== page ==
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Perth Stadium – Kicking Goals with LCA

As part of an overall environmental strategy stipulated by the State Government, LCA has been integrated into the design and construction of Perth Stadium.  eTool produced life cycle assessment analysis in three stages forming part of the overall design strategy as outlined below.

 

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Process

Stage 1: An initial “Targeting Study” was completed during bid stages whereby two initial models were developed – an initial LCA model of Perth Stadium and a benchmark LCA model of the already constructed Etihad Stadium (Melbourne) which was considered a typical stadium build.  From the outset, Perth Stadium was indicating an improvement over the benchmark due to the predominantly steel structure which is inherently lower in CO2e emissions compared to concrete structures.  The targeting study also highlighted a number of CO2e hotspots such as food and drinks refrigerators which are typically left on between games.  Controls to switch off non-perishable items between events were an obvious easy win and one which the design team was confident in being able to implement.

Stage 2: As the design progressed, further information became available and the models accuracy was increased and consolidated with bills of quantities.  With steel and concrete contributing the majority of the embodied impacts, it was important that these elements were accurate.  The refrigerant gasses for chillers and food refrigerators was also included which contributed over 2% towards the total CO2e impacts, with the Stadium seating also found to have very high recurring impacts.  Strategies put forward included using a low impact refrigerant such as CO2 and specifying extended warranties for the seating in order to increase the duration of their useful life (hence lowering their impact).

Stage 3:  The model was finalised to include all recommendations uptaken as well as final quantities for materials and energy modelling figures.  The design team were able to implement the following:

Strategies to switch-off non perishable item fridges between events

Blast Furnace Slag replacement in some structural concrete elements

Extended Seat Warranty effectively prolonging the predicted lifespan of the seats

The State LCA requirements were as follows.

– a 7% reduction against the benchmark in product stages (A1-A5)

– a 5% reduction in Maintenance stages (B2-B5)

– a 20% reduction in Operational stages (B6-B7)

Results

The LCA analysis was able to successfully show performance against these impacts and quickly develop effective strategies to meet the targets.  The final design specification shows overall life cycle impacts of 7.68 tCO2e/seat/year; which when split across the planned 37 events per year results in impacts of 0.2 tCO2e/visit.  This exceeds the targets with a

– a 9.1% reduction in product stages (A1-A5)

– a 8.1% reduction in Maintenance stages (B2-B5)

– a 32.2% reduction in Operational stages (B6-B7)

The study also highlights the importance of taking a Life Cycle approach towards targets.  When targets are set for individual elements perverse outcomes can occur.  For example, PV panels are very effective in reducing life cycle emissions in Western Australia, however in this instance they would negatively affect the maintenance target (due to the replacement of the panels).  eTool recommends that a single whole of life approach is taken to ensure absolute environmental benefit is achieved.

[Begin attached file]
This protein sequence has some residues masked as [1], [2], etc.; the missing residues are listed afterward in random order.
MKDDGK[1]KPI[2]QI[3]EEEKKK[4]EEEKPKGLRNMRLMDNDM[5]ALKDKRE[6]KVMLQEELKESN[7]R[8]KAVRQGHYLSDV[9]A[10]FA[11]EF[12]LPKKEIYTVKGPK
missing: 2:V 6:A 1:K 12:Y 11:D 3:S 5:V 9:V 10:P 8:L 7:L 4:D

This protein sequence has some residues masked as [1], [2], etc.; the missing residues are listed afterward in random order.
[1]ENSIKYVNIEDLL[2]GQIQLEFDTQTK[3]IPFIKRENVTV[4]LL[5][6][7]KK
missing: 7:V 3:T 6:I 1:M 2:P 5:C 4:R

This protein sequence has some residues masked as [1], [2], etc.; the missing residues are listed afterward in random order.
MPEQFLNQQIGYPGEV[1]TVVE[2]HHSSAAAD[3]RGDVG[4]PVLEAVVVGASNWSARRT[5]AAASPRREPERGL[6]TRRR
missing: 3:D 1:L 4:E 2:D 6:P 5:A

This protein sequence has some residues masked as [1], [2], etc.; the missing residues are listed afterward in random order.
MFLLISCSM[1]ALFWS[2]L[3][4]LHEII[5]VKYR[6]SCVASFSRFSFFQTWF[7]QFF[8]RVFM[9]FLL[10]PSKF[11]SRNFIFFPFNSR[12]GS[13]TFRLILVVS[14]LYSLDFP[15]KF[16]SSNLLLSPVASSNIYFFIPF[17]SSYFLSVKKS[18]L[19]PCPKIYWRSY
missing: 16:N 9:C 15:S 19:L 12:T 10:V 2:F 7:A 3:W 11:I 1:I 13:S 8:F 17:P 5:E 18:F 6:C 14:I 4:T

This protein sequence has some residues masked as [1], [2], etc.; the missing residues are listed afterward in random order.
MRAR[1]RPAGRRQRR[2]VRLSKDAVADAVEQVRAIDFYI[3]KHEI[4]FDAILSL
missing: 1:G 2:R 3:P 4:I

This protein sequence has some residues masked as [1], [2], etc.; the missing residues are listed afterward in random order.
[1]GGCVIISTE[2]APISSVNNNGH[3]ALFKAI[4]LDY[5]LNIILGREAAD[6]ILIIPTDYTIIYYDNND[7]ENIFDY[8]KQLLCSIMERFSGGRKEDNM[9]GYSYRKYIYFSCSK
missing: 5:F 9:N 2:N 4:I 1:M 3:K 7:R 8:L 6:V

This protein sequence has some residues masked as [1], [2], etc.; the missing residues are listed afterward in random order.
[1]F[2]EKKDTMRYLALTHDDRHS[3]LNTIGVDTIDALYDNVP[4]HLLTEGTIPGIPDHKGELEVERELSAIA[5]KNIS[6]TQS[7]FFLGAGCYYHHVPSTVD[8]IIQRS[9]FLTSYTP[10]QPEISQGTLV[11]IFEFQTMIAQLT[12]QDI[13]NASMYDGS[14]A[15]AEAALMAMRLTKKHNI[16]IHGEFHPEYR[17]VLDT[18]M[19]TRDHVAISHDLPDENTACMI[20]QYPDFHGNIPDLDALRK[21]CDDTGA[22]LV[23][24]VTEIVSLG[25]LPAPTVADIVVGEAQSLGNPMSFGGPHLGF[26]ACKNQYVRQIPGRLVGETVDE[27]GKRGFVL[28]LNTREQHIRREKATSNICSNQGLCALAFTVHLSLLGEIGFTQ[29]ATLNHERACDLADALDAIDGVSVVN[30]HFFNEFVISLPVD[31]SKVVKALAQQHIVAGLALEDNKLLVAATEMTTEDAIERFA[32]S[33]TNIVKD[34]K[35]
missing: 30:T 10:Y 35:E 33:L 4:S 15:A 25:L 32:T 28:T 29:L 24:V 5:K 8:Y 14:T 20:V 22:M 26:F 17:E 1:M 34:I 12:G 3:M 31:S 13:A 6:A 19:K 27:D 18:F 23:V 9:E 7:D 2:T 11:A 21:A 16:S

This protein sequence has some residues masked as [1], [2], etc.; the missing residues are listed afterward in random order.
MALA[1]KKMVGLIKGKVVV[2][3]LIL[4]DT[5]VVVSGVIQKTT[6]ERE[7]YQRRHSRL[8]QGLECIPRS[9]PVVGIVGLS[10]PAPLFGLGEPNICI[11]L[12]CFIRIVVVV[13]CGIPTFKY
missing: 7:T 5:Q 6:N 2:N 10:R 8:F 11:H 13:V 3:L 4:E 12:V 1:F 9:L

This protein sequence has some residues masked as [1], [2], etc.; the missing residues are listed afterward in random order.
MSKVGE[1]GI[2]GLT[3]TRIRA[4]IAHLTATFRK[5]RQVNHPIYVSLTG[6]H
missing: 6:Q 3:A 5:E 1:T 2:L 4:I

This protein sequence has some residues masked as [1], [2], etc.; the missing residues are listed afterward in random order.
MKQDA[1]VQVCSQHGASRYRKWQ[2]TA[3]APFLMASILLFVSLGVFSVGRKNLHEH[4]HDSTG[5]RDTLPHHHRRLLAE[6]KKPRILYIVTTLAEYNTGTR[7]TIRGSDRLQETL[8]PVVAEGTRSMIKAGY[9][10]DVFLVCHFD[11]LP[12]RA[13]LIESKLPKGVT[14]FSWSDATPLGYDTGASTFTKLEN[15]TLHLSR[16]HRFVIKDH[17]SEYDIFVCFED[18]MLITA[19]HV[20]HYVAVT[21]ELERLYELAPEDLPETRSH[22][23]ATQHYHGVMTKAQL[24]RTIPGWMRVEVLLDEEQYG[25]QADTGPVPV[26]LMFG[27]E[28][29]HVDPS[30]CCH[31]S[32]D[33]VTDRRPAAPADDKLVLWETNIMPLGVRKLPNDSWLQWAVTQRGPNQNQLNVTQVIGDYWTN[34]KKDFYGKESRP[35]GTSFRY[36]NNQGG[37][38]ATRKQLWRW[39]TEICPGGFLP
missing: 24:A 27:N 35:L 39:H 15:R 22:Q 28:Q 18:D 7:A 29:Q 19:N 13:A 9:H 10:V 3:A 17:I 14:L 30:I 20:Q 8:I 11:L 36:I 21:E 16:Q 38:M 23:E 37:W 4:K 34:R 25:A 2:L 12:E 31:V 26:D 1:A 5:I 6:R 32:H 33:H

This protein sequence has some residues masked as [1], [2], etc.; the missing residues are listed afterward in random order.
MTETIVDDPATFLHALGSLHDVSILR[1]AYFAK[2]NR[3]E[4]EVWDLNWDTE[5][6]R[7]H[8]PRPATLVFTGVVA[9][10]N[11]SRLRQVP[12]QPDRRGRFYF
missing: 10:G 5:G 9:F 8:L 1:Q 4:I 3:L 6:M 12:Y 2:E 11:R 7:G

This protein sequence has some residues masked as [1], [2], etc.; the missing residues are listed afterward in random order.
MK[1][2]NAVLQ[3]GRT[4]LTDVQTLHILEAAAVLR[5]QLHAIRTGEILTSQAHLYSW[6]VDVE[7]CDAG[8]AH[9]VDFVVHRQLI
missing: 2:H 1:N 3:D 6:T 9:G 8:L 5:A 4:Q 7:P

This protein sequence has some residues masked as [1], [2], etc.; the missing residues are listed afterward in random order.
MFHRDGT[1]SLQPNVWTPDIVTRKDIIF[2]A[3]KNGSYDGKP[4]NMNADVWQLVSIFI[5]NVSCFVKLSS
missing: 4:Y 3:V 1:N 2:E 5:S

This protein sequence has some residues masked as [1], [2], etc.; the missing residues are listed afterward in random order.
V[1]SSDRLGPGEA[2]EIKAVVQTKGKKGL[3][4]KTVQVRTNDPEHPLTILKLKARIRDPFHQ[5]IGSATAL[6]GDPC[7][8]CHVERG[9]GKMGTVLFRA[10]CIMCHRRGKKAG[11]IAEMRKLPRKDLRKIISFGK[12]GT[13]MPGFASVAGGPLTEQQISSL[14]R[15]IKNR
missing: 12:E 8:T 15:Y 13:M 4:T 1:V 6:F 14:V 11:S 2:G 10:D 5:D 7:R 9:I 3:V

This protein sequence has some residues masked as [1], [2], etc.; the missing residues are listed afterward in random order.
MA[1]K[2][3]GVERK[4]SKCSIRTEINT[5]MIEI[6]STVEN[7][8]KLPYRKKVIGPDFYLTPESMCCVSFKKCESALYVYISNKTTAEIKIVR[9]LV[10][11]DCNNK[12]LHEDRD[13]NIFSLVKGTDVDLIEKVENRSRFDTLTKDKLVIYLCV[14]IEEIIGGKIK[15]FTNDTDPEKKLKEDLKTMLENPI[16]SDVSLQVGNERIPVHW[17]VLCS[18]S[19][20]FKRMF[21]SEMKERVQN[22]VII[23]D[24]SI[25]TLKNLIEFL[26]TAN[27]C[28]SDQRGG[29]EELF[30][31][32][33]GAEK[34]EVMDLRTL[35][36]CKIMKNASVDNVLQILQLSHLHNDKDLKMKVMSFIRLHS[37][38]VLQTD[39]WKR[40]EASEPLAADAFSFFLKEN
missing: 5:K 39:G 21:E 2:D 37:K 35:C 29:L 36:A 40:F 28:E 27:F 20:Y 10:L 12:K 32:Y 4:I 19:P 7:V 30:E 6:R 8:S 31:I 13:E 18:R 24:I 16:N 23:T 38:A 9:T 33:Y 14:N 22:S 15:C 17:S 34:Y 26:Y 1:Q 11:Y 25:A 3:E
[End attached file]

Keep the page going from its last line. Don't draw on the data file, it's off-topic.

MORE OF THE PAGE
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Why Love LCD? – Henrique Mendonca

We love Life Cycle Design (LCD), which is why we’ve made it the core of our business.

Earlier this year we launched our ‘Love LCD’ campaign where we ask each member of the team at eTool why they love LCD. There are lots of reasons to love it, and we hope that we can show you just how great it is.

Why Love LCD?

Reason #1: As a result of global collaboration we have an international standard for quantifying environmental performance of our buildings.

Watch Henrique Mendonca talk about why he loves LCD:

Tell us what you love about Life Cycle Design. Share it with us!

LCD fact of the month

eTool FACT Of The Month – December 2015

The LCD fact of the month is related to how much carbon emissions is associated with household water use and treatment. The ratio varies between cities in Australia and globally.

How much CO2e is associated with water?

LCD fact of the month

Perth has been served with traditional water sources from shallow groundwater and dams, and since 2006, Perth became the first Australian city to operate a reverse osmosis seawater desalination plant, the Kwinana Desalination Plant, where the water from the ocean flows through the membranes to extract all of the salt. Pumping required for desalination and distribution is very energy intensive so by the time you use the water there is a lot of embodied carbon in it, as outlined in the fact above. The water treatment process also requires additional energy for pumping and filtration further increasing the amount of embodied carbon per kL of water. Energy sources used in water supply and treatment include electricity from coal and gas, and renewables. Increased efficiencies with less water use, higher use of recycled water and use of renewable energy are all part of the plan to provide sufficient water sustainably.

 

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